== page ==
2. One must also remember that there are those raise genuine issues so it is important not to lump those of the racist and xenophobic elements in with those who are raising concerns that are authentic. At the end of the day though the Muslim communities with Europe do need to have a stock take of how Islam is being practiced and ask some tough questions specifically when it comes to pluralism within Islam and living within Pluralistic secular countries, the issue of interfaith marriage, conflicts between ones own culture, Islam and the culture of the adoptive country etc. Without these issues being addressed you simply end up with causes of friction being left unaddressed.

  3. I agree with you kawaii.gardiner. That was my point about unity vs. diversity. Islamic law and identity must be understood as secondary to the norms, laws, and identities of the common civil and state society, just as we expect Christians to subsume traditional Christian identity, laws and practices to the same. Unfortunately, some use “diversity” as political tool to undermine social unity, with one strand of this coming out of the left via the Gramscian attack on ‘hegemonic’ culture, seeking whatever weak links it can find to prevent soladarities it regards as oppressive. On the right, some come from racial or religious separatism.

  4. There is lots of good news for Muslims and Jews to celebrate: three attempts to pass anti Muslim laws in San Francisco, Florida, and Holland all failed due to Muslim and Jewish joint opposition.

    Muslims and Jews in Holland and in California united in 2011 in opposing two political attacks on their joint religious traditions of circumcision, and their religious ways of killing of animals for food.

    In San Francisco anti circumcision forces were seeking to made it illegal to “circumcise, excise, cut or mutilate the whole or any part of the foreskin, testicles or penis of another person who has not attained the age of 18 years.” Under that law, any person who performed circumcisions would face a misdemeanor charge and have to pay a fine of up to $1,000, or serve a maximum of one year in prison.

    The ban on circumcisions was opposed by a coalition of Jewish and Muslim organizations as well as many Christian groups that support religious rights and toleration. They were victorious when a Superior Court Judge ruled in July 2011 that the measure to criminalize circumcision must be withdrawn from the November ballot because it would violate a California law that makes regulating medical procedures a state—not a city—matter.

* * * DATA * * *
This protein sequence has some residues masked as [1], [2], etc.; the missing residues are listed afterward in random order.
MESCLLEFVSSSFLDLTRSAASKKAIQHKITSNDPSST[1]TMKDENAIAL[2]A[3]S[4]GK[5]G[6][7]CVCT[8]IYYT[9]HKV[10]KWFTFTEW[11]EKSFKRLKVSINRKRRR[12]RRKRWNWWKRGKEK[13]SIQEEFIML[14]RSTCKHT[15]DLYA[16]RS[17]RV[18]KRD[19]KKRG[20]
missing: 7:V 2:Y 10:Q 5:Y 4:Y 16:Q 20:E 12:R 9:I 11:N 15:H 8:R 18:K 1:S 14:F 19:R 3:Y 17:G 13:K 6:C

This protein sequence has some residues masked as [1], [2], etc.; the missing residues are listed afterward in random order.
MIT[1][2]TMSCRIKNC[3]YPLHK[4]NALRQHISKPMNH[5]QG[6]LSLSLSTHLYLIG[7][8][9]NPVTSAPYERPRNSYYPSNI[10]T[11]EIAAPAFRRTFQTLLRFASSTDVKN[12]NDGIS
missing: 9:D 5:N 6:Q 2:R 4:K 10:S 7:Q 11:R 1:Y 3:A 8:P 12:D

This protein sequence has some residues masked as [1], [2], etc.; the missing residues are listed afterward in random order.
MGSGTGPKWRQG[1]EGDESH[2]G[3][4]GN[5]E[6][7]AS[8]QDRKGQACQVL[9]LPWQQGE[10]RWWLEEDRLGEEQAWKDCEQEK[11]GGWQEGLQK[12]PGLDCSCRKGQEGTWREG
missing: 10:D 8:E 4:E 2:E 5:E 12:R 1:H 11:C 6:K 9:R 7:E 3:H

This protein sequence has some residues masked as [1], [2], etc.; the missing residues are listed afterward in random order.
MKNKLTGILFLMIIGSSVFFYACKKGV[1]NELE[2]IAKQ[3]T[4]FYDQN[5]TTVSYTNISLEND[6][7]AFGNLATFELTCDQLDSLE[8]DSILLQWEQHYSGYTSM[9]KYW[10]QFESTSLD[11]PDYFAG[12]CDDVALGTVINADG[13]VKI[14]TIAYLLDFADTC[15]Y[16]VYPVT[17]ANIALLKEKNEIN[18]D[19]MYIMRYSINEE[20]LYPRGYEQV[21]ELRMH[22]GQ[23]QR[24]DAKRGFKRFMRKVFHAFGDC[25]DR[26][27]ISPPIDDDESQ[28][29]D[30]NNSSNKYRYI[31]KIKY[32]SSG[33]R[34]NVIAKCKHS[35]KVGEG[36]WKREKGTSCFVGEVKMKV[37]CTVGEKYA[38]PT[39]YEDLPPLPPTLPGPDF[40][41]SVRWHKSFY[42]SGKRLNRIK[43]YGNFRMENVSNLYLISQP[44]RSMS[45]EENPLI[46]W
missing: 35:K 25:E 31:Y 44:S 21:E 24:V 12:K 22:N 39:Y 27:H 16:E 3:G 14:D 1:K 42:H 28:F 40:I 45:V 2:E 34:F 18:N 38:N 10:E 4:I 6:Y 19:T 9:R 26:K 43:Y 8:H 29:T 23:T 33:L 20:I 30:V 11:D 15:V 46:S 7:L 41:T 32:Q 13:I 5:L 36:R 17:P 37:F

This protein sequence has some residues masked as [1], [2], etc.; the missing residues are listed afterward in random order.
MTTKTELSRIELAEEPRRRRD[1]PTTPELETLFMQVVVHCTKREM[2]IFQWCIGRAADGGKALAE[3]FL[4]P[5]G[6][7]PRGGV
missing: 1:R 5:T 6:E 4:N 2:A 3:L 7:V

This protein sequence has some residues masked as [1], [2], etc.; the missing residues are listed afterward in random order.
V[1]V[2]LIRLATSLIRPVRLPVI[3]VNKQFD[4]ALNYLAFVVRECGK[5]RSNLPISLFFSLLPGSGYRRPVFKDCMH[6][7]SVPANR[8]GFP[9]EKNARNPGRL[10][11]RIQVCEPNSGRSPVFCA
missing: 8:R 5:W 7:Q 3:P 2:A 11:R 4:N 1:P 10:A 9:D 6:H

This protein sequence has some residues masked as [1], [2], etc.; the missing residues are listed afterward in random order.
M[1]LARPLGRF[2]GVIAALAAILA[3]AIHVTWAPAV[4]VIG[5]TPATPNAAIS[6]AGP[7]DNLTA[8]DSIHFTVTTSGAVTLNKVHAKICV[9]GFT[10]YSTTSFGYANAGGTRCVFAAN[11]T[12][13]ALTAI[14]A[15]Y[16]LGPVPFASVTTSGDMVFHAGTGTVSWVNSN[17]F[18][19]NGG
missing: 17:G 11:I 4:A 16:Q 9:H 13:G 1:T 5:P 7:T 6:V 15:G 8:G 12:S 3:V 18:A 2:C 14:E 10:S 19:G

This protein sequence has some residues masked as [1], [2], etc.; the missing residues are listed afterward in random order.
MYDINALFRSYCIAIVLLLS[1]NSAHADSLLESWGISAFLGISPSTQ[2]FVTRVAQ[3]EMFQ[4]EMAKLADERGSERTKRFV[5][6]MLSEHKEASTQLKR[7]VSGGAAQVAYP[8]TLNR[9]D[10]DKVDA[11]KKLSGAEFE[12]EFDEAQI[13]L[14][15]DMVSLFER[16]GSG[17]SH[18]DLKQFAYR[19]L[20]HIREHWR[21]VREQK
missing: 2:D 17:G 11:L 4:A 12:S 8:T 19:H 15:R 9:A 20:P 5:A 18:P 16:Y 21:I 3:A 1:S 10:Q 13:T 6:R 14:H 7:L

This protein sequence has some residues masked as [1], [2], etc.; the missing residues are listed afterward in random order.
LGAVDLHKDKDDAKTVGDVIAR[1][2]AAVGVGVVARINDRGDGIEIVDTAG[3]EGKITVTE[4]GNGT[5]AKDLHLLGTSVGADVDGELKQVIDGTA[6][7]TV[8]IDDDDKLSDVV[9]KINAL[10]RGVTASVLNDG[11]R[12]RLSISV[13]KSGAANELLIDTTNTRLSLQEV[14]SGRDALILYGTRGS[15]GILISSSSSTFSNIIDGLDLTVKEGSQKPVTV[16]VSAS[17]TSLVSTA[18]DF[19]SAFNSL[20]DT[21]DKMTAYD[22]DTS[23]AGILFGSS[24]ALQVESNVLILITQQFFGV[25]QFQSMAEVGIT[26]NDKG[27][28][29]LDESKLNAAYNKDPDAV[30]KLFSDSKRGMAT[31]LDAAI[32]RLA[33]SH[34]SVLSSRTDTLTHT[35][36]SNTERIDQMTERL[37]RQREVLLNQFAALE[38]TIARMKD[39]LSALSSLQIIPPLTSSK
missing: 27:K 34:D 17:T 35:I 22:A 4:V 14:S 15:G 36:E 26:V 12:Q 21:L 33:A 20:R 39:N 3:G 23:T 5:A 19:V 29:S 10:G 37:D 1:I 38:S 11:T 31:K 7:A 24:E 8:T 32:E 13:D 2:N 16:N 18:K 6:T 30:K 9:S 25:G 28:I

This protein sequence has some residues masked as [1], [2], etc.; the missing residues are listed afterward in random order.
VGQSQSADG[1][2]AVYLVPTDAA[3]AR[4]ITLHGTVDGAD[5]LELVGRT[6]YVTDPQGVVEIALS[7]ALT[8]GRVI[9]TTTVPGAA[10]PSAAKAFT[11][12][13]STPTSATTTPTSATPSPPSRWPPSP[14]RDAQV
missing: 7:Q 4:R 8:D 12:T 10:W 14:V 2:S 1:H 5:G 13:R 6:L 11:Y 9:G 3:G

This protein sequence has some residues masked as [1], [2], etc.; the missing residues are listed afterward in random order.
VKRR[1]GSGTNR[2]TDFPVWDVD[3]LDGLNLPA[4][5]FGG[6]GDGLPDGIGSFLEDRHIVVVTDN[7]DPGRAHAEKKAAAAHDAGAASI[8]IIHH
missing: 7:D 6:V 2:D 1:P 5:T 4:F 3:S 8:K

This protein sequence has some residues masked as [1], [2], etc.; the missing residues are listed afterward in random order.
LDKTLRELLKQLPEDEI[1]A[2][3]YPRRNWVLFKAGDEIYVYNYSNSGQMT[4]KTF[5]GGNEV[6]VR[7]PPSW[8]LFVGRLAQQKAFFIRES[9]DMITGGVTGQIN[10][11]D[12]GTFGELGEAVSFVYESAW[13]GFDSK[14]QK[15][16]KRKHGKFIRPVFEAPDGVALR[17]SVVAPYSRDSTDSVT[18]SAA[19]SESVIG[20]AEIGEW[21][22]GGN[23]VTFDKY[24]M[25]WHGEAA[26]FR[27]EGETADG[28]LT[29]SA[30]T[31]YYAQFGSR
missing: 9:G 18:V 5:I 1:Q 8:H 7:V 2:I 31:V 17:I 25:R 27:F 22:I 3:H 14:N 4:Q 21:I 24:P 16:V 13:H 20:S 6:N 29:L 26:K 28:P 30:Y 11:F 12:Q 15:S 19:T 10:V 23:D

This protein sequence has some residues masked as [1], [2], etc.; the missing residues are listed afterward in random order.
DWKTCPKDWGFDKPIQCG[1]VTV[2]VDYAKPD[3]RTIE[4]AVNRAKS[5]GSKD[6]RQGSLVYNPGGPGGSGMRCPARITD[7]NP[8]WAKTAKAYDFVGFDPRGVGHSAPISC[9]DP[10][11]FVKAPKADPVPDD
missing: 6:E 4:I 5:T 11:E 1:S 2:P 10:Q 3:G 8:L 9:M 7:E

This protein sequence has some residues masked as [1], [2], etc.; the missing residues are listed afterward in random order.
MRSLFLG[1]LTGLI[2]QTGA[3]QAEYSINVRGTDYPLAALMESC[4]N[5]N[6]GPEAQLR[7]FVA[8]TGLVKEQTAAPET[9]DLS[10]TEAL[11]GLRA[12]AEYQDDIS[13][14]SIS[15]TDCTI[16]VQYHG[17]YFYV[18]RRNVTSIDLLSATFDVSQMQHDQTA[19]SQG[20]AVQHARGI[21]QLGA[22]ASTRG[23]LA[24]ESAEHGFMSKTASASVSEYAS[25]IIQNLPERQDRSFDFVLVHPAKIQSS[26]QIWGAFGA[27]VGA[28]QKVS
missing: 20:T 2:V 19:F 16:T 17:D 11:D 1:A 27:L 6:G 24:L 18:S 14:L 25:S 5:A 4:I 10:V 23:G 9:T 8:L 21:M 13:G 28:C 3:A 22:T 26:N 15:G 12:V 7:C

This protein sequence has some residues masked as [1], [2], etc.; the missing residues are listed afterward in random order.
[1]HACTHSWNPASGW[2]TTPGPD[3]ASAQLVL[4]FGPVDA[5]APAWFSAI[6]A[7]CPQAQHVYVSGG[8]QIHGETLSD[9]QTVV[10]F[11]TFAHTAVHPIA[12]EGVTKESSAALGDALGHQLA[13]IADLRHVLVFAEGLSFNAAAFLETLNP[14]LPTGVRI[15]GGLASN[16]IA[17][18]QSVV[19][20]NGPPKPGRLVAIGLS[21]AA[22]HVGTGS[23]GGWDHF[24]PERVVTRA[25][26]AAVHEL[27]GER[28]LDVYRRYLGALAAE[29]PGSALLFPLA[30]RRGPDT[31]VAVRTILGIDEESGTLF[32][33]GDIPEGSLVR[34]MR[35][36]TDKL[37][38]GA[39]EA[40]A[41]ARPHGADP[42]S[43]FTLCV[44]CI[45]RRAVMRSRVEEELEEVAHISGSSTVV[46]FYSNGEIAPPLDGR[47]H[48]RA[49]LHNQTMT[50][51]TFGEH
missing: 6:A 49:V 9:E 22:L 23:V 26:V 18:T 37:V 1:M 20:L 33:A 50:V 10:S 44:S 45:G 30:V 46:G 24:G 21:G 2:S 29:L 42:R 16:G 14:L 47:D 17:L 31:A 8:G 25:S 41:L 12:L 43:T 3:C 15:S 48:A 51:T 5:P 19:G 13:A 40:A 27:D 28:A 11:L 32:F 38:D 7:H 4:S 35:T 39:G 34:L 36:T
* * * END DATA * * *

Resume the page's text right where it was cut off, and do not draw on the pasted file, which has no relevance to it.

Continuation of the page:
In Holland, a bill that would effectively ban the traditional religious way both Muslims and Jews slaughter animals, sponsored by the Party for Animals, was approved in late 2011 by the Dutch lower house, where it was backed by the anti-Islamic Freedom Party, and opposed only by Christian parties that took a stand in defense of religious freedom. In January, 2012 it went to the upper house of the Dutch parliament, where most observers expect it to become law. It didn’t due to a united Muslim and Jewish opposition.

    Most recently in Florida, a state bill targeting a supposed threat from Islamic law was opposed by Jewish and Muslim religious groups. The Application of Foreign Law in Certain Cases bill was considered likely to pass the Florida Senate, (it already passed the Florida House of Representatives), before the end of the legislative session in March, 2012, The Council on American-Islamic Relations vowed to fight the bill. So too did the strictly Orthodox umbrella organization Agudath Israel of America. Agudah’s executive vice president, Rabbi David Zwiebel, said,  “The notion that secular judges are being asked to decide whether religious law does or does not conform with ‘fundamental liberties’ is an intrusion on religious freedom and could be a dangerous precedent for more far-ranging efforts in the future that might well impact religious communities.” This bill also failed.

    Finally, although the media often publicize local opposition to building or expanding a Mosque, the number of Mosques in the U.S. has increased from 1,209 in 2,000 to 2,106 in 2011. This is an 85% increase.  Rabbi Allen S. Maller

  5. I have a friend in Wales who suggests that extremist Muslims in Cardiff and Swansea give Islam a very negative image. After we talked a while, I managed to dig out from him that he knew a great many Muslims who were very nice family people. Somehow Muslims need to distance themselves from the extremists; perhaps even actively taking a part in insuring that they do not engage in lawless conduct.

    There are extreme views in every religion, but it seems that only in Islam has it come to extreme violence in America and the UK.

    Only one time was I ever confronted about my hijab, and I think it is because I smile and am friendly and helpful to all I meet, not to be flirtacious but helpful.